Still, the shift to the left is something to be taken seriously, and a few candidates, including former Maryland Congressman and 2020 hopeful John Delaney, have seen this firsthand. Most recently in the early days of June, Delaney argued that alternatives to the “Medicare for All” single-payer health care policy supported by many Democratic lawmakers are worth considering — a statement met with a torrent of boos from the crowd at the California Democratic Convention. Former Colorado Gov. John Hickenlooper, another recent entrant to the race, received similar treatment for his remark that “socialism is not the answer.”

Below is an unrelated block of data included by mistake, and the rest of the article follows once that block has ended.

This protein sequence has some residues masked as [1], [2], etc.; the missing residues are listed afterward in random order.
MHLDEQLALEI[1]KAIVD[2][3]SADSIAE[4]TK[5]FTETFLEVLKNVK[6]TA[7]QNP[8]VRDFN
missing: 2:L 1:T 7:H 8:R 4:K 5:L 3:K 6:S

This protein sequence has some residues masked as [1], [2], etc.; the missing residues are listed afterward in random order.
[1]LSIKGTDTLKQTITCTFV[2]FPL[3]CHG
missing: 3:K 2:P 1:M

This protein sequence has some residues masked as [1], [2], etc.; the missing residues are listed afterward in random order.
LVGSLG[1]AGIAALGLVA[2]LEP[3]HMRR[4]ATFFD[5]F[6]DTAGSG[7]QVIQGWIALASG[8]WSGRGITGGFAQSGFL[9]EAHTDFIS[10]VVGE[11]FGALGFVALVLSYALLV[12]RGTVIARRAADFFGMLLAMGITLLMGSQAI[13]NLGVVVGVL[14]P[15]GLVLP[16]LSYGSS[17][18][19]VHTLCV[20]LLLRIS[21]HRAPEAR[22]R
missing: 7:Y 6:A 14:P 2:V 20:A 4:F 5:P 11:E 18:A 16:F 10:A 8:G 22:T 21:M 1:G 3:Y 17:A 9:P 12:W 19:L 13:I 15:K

It merits asking whether former Vice President Joe Biden, as of now the lead candidate, will evade the same type of criticism of his history as a moderate, even as he has changed his views in one day on multiple occasions to win over voters. His push for climate action, unsurprisingly, mirrored that taken during the Obama administration — being mostly, and somewhat vaguely, based on incentives for private industry to increase clean energy usage.
His plan now, though, appears to be only a less intense version of the Green New Deal, a far-left plan to cut U.S. CO2 emissions to net-zero by 2030, which Robinson Meyer in The Atlantic noted was formed, sometimes to the word, around demands by activists. Whether Biden’s about-faces will prove popular is something only time will tell, but it is not effective policy. Looking to radical solutions as a first resort runs the risk of failing to achieve meaningful change at all.